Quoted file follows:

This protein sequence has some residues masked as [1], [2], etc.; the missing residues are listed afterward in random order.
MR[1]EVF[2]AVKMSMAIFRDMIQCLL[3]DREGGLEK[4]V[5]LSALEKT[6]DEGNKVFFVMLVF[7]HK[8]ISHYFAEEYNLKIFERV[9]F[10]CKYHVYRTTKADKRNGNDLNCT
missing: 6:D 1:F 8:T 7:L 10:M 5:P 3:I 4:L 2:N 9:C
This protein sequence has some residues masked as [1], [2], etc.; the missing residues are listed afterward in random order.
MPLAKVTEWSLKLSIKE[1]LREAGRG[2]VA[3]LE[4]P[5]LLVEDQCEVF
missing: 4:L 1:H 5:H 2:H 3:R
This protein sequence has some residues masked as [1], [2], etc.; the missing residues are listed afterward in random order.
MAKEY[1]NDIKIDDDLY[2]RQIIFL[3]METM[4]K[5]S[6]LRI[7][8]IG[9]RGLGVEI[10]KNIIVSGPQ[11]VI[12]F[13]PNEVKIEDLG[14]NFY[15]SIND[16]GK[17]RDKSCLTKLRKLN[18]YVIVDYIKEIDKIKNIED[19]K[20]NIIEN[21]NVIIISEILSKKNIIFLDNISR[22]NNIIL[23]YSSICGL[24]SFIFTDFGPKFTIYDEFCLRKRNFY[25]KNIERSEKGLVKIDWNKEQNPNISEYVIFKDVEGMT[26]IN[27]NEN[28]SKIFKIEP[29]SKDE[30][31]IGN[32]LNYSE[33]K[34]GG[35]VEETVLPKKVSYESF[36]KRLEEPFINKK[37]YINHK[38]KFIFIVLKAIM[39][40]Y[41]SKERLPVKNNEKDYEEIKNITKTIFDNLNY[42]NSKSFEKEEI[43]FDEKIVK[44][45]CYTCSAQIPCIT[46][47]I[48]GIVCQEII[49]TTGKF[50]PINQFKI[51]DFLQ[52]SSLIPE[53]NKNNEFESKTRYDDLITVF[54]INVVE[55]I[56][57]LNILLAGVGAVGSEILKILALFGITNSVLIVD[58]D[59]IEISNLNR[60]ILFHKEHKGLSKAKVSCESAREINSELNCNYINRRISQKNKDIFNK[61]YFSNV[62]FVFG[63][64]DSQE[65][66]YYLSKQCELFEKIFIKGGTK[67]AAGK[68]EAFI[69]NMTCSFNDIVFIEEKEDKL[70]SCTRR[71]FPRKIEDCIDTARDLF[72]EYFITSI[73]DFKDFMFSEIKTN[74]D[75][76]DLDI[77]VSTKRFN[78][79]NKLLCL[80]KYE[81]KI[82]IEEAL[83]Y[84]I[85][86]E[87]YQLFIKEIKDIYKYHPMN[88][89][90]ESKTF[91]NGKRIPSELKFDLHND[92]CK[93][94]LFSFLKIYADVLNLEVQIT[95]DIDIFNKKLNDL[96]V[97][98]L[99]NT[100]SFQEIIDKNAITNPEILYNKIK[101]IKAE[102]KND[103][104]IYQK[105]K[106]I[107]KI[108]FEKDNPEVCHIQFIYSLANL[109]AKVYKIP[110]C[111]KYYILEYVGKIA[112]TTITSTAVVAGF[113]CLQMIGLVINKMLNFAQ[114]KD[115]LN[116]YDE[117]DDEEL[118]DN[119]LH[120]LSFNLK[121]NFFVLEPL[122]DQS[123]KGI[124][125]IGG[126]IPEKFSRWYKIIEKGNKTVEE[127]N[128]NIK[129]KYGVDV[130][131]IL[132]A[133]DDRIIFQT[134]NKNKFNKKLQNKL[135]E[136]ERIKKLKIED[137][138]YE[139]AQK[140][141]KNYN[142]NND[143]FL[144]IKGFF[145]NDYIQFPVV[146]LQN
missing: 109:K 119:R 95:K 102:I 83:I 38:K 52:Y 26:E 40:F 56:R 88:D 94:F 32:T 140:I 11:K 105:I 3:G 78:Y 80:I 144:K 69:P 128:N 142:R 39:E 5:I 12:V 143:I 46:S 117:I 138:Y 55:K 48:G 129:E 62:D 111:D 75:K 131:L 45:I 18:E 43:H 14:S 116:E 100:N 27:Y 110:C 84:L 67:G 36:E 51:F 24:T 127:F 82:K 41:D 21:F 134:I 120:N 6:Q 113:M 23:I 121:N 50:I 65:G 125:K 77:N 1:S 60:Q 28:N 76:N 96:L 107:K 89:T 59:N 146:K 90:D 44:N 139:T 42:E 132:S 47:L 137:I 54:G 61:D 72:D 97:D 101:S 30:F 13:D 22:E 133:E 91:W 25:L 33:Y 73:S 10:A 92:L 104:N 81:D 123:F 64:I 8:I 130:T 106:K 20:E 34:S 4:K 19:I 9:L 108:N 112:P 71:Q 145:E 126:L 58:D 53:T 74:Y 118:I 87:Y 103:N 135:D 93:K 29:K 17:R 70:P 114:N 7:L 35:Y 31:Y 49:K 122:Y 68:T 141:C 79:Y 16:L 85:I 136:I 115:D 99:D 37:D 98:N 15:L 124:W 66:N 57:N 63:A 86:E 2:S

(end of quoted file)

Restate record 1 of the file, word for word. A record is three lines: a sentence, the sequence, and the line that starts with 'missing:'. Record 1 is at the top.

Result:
This protein sequence has some residues masked as [1], [2], etc.; the missing residues are listed afterward in random order.
MR[1]EVF[2]AVKMSMAIFRDMIQCLL[3]DREGGLEK[4]V[5]LSALEKT[6]DEGNKVFFVMLVF[7]HK[8]ISHYFAEEYNLKIFERV[9]F[10]CKYHVYRTTKADKRNGNDLNCT
missing: 6:D 1:F 8:T 7:L 10:M 5:P 3:I 4:L 2:N 9:C